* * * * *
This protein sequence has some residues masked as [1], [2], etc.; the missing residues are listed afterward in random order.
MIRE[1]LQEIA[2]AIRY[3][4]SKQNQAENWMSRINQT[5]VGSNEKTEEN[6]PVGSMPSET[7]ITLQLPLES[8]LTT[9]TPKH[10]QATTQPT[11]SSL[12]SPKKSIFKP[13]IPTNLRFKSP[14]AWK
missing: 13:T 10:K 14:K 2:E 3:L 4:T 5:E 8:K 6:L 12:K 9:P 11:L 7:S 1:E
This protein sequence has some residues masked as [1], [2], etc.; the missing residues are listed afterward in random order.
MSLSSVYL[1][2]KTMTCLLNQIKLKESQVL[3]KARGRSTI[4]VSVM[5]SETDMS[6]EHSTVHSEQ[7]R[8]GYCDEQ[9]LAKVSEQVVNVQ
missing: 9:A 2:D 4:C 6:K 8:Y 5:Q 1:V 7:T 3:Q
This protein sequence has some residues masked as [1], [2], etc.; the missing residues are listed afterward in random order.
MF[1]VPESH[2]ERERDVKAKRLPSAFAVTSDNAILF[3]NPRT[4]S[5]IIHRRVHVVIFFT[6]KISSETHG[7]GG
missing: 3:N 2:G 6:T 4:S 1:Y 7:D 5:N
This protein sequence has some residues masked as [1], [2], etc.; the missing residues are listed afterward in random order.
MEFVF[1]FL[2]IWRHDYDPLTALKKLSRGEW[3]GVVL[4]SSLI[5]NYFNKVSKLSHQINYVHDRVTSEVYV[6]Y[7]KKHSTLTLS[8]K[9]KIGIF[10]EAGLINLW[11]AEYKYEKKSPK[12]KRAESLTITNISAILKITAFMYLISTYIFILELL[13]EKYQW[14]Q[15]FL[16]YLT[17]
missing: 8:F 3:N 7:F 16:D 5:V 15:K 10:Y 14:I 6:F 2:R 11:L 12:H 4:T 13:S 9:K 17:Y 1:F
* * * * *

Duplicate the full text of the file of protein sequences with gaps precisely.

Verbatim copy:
This protein sequence has some residues masked as [1], [2], etc.; the missing residues are listed afterward in random order.
MIRE[1]LQEIA[2]AIRY[3][4]SKQNQAENWMSRINQT[5]VGSNEKTEEN[6]PVGSMPSET[7]ITLQLPLES[8]LTT[9]TPKH[10]QATTQPT[11]SSL[12]SPKKSIFKP[13]IPTNLRFKSP[14]AWK
missing: 13:T 10:K 14:K 2:E 3:L 4:T 5:E 8:K 6:L 12:K 9:P 11:L 7:S 1:E
This protein sequence has some residues masked as [1], [2], etc.; the missing residues are listed afterward in random order.
MSLSSVYL[1][2]KTMTCLLNQIKLKESQVL[3]KARGRSTI[4]VSVM[5]SETDMS[6]EHSTVHSEQ[7]R[8]GYCDEQ[9]LAKVSEQVVNVQ
missing: 9:A 2:D 4:C 6:K 8:Y 5:Q 1:V 7:T 3:Q
This protein sequence has some residues masked as [1], [2], etc.; the missing residues are listed afterward in random order.
MF[1]VPESH[2]ERERDVKAKRLPSAFAVTSDNAILF[3]NPRT[4]S[5]IIHRRVHVVIFFT[6]KISSETHG[7]GG
missing: 3:N 2:G 6:T 4:S 1:Y 7:D 5:N
This protein sequence has some residues masked as [1], [2], etc.; the missing residues are listed afterward in random order.
MEFVF[1]FL[2]IWRHDYDPLTALKKLSRGEW[3]GVVL[4]SSLI[5]NYFNKVSKLSHQINYVHDRVTSEVYV[6]Y[7]KKHSTLTLS[8]K[9]KIGIF[10]EAGLINLW[11]AEYKYEKKSPK[12]KRAESLTITNISAILKITAFMYLISTYIFILELL[13]EKYQW[14]Q[15]FL[16]YLT[17]
missing: 8:F 3:N 7:F 16:D 5:V 15:K 10:Y 14:I 6:F 2:R 11:L 12:H 4:T 13:S 9:K 17:Y 1:F